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2013/06/27

Making of a Mythicist, Act 1, Scene 2

Filed under: Brodie: Beyond Quest — Neil Godfrey @ 7:05 am
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Chapter 3

While teaching a class in Trinidad during the late 1960s Thomas Brodie found himself repeating a line he had heard from an experienced Dominican teacher in Rome, Peter Dunker:

the biblical account of Abraham was a story, a powerful meaningful story, but not historical.

His students challenged him. What did he mean by this? In Trinidad, with no-one else to ask,  he was forced to rely upon his own studies in the library, to apply historical-critical methods in his need to keep ahead of his students.

His initial answer was to explain that the early chapters of Genesis, Creation to the Tower of Babel, did not reflect historical stories of real persons, but that the rest of Genesis, from Abraham on, was different and did appear to be recording the lives of real people.

But the more he studied and questioned, the harder Brodie found it to accept as historical even much of the remainder of Genesis and the primary history (Genesis to 2 Kings):

  • Did Abraham and Sarah really have a child in their nineties?
  • Could Moses and Joseph have really played such prominent roles in Egypt yet have left no trace in the Egyptian records?
  • Jericho’s walls simply fell down flat?
  • What facilities would be required for Solomon’s thousand wives and concubines?
  • Above all: Solomon built such a magnificent temple yet not a trace of it was to be found by archaeologists?

Then the archaeologist Kathleen Kenyon established that the walls of Jericho had been demolished well before 2000 BCE, centuries before the supposed Exodus and time of Joshua.

Trinidad cathedral

Trinidad cathedral (Photo credit: aka_lusi)

Around the same time Trinidad was in political and social turmoil. The Church could not remain aloof. Demonstrators occupied the Catholic Cathedral and denounced an economic system that exploited the poor.

Some called for the demonstrators to be expelled the way Jesus had expelled the money-changers from the Temple. The demonstrators said they were in the role of Jesus expelling the wicked. Saint Paul was declared to be on the side of the revolutionaries: “He who does not work, let him not eat.” But Paul was also, Brodie comments, on the side of the oppressors. The motive of his charity was nothing but an example of Christian manipulation,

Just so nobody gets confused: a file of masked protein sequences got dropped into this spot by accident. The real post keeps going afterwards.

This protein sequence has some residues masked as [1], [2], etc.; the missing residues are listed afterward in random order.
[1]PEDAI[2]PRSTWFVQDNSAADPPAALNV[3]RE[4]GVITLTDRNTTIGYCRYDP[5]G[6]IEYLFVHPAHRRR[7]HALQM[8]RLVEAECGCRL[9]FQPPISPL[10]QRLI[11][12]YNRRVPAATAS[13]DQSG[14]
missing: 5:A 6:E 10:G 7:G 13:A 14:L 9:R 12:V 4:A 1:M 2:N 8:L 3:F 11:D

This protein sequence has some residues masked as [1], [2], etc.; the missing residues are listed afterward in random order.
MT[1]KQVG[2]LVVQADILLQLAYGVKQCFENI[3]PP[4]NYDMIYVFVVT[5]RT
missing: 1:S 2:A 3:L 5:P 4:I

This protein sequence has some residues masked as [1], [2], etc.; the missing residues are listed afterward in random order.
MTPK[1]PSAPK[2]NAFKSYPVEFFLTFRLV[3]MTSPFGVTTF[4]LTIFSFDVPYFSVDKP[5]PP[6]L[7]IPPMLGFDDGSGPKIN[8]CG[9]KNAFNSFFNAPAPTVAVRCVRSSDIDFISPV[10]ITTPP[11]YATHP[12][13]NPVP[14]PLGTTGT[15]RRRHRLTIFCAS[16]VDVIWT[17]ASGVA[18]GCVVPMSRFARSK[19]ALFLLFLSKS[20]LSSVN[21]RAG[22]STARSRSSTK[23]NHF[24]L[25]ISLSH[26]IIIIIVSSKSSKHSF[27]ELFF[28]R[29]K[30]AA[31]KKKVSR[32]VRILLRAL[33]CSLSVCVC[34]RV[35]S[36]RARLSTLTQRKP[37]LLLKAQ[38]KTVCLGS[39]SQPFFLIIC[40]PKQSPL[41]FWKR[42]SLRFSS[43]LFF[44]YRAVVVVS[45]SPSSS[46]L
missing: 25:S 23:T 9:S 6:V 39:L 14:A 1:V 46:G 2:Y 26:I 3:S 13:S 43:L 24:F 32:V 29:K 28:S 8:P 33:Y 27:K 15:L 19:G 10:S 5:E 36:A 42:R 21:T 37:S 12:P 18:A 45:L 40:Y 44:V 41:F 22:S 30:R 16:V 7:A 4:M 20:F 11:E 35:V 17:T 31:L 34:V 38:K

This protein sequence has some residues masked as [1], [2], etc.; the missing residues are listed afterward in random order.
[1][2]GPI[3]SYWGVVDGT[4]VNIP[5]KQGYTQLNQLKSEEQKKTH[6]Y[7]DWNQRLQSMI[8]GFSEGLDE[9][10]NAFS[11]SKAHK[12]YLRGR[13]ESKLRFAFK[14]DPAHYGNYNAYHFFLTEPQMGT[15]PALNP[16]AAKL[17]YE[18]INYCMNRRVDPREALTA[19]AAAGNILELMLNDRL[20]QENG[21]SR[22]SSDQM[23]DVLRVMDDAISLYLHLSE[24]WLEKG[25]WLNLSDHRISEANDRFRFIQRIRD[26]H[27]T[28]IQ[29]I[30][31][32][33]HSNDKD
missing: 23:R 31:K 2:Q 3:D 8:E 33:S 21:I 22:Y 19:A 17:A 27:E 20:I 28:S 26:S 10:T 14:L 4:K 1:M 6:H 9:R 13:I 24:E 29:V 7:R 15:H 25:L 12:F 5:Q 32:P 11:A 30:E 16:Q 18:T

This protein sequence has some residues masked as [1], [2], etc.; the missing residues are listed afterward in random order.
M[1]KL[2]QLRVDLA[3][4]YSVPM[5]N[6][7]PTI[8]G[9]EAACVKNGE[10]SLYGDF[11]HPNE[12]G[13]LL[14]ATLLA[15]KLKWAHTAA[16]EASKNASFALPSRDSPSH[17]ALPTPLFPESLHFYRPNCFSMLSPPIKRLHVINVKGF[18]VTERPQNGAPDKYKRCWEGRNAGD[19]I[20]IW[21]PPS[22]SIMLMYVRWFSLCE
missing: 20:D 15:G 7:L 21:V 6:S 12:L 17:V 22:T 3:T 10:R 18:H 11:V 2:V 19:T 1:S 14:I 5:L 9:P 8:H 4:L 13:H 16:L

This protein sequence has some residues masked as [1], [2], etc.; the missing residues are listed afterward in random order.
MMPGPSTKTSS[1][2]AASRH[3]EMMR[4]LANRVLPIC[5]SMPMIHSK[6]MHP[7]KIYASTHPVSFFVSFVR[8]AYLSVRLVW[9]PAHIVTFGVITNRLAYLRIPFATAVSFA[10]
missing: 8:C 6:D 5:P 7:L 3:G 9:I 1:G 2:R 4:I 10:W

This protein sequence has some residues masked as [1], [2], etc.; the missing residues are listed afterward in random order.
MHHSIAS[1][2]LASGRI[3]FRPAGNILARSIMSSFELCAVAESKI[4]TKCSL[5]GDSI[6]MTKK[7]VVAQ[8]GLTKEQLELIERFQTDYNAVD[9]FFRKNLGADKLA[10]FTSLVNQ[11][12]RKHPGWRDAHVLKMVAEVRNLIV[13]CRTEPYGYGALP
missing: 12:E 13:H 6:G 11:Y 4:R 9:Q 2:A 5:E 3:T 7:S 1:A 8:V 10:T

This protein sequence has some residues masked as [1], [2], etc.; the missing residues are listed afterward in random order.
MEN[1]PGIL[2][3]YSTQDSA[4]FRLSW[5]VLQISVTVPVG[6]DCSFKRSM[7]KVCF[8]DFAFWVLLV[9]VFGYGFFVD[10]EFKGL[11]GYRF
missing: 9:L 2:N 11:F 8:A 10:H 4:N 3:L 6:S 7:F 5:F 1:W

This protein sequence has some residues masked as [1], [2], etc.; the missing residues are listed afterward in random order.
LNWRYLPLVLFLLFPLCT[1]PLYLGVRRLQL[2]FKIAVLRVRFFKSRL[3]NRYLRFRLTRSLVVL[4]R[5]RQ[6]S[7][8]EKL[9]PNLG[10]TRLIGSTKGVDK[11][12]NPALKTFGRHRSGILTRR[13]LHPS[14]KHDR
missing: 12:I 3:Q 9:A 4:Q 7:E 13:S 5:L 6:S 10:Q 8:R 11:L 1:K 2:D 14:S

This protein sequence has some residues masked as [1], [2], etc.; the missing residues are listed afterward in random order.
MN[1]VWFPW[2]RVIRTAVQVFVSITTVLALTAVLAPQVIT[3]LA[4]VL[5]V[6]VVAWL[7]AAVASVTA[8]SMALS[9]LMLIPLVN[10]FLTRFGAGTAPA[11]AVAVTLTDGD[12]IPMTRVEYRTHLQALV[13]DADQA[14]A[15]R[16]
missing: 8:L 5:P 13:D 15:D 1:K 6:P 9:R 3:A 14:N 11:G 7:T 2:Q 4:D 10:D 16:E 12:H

to heap fire on the person who received it. The Irish priests were an extension of the British Empire. (p. 22)

Chapter 4

Yet one thing seemed bedrock secure. Jesus’ historical existence. (more…)

2012/08/19

Bruno Bauer (through Albert Schweitzer)

Filed under: Bruno Bauer,Gospel of John,Gospel of Mark — Neil Godfrey @ 11:32 am
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English: Bruno Bauer

Bruno Bauer

Here’s a little more on Bruno Bauer’s arguments on Gospel origins. (My recent post on Roland Boer’s discussion has put me on a little roll.)

It’s a shame that more of Bauer’s works are not available at reasonable cost in English. I take this as an indicator that scholarship in the English speaking world generally continues to ignore him. Presumably many rely on what others say about his works than on what they have read of Bauer for themselves. Till I can access some of his German texts here is Albert Schweitzer’s presentation. The chapter is available in full online. I’ve cherry-picked from that chapter the themes that interest me the most and that I have raised in other contexts on this blog over the years.

This post is unspeakably long but it is intended to be a collation of references — pick and choose the headers of interest. (more…)

2012/04/13

2. Earl Doherty’s Response to Bart Ehrman’s Case Against Mythicism: Chapter 1

This second post addresses the opening pages of Ehrman’s first chapter. It continues from the last words of the first installment.

Here Doherty examines

  • Ehrman’s appeal to Schweitzer and the problems faced by both Schweitzer and Ehrman
  • The logical improbability of Ehrman’s reconstruction of an historical Jesus
  • Ehrman’s appeal to pre-Gospel sources and his failure to notice the problems that will have for his own reconstruction
  • Ehrman’s treatment of the history of mythicism and the contradiction his observations present for common claims about mythicism among mainstream scholars

*  *  *  *  *

.

“But as a historian I think evidence matters,” says Ehrman. Let’s see how he handles evidence, and those who interpret that evidence in a different way.

.

Chapter 1: An Introduction to the Mythical View of Jesus

.

Ehrman begins by quoting the great Albert Schweitzer. On the one hand, says Schweitzer:

There is nothing more negative than the result of the critical study of the life of Jesus. The Jesus of Nazareth who came forward publicly as the Messiah, who preached the ethic of the Kingdom of God, who founded the Kingdom of heaven upon earth, and died to give his work its final consecration, never had any existence.

On the other hand, says Ehrman,

toward the end of his book he [Schweitzer] showed who Jesus really was, in his own considered judgment. For Schweitzer, Jesus was an apocalyptic prophet who anticipated the imminent end of history as we know it.